Although he didn't attend, Federal Reserve Chairman Ben Bernanke said in a letter to US senators that virtual currencies "may hold long-term promise, particularly if the innovations promote a faster, more secure, and more efficient payment system." Bitcoin, which was valued around $13 in the beginning of 2013, jumped sharply after news of his comments broke.
7. How to get Bitcoins
There are three ways you can get Bitcoins: buy them on an exchange like Coinbase, accept them for products and services, and mine them. We'll get to the latter process in the next section.
To start, download a Bitcoin wallet. There are many websites where you can download an app on your phone or computer to store Bitcoins. MultiBit is an app you can download for Windows, Mac and Linux. Bitcoin Wallet for Android runs on your phone or tablet. To store the Bitcoins, you have three options:
1. Desktop wallets leave you responsible for protecting the currency and doing your own backups.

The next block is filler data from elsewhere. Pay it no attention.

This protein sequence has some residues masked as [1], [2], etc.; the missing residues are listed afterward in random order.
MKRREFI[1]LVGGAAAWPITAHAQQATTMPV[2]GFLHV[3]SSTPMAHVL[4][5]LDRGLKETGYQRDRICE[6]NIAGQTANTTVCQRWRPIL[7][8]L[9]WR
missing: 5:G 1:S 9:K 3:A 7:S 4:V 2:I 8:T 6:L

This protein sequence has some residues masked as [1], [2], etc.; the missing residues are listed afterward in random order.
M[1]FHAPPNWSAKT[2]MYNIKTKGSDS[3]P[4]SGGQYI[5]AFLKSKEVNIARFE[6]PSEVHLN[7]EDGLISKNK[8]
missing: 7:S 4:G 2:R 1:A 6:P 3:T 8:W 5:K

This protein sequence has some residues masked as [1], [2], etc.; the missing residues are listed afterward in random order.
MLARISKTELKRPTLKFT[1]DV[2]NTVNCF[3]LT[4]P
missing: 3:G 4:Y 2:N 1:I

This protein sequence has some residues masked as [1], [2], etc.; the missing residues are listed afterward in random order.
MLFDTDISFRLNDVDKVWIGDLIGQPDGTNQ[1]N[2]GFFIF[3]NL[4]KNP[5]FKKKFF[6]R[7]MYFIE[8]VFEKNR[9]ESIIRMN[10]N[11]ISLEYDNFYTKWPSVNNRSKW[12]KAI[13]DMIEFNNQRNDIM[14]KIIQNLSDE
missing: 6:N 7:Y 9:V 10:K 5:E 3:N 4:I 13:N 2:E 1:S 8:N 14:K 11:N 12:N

2. Mobile wallets allow you to travel with the Bitcoins anywhere, and you are responsible for them. Mobile apps allow you to scan a QR code or tap to pay.
3. Web wallets are transacted through a third party service provider. If anything happens on their side or it gets hacked, you run the risk of losing the Bitcoins, so extra backups and secure passwords are suggested.
Problem is, Bitcoins can be stolen in huge quantities, just like money, and with no centralized bank, there's no way to recoup the losses. There are several types of Bitcoin ATMs, which exchange Bitcoins for flat currencies. Most machines are expensive and rare, ranging from $5,000 to $2,000. Skyhook, a Portland, Oregon-based company, demoed a $1,000, machine at a conference this month. It is the first portable, open source ATM.
8. How to mine for Bitcoins
It's like mining for gold, just on the computer. You need a Bitcoin wallet and specific software, which is free and open source. The most popular is GUIMiner, which searches for the special number combination to unlock a transaction. The more powerful your PC is, the faster you can mine. In the early days, it was easy to find Bitcoins, and some people found hundreds of thousands of dollars worth of the cryptocurrency using their computers. Now, though, more expensive hardware is required to find them. Each Bitcoin block chain is 25 Bitcoin addresses, so it takes a lot of time to find them on your own. The exact amount of time ranges depending on the hardware power, but mining all day could drive your energy bill up and only mine a tiny fraction of a Bitcoin — it may take days to mine enough to purchase anything.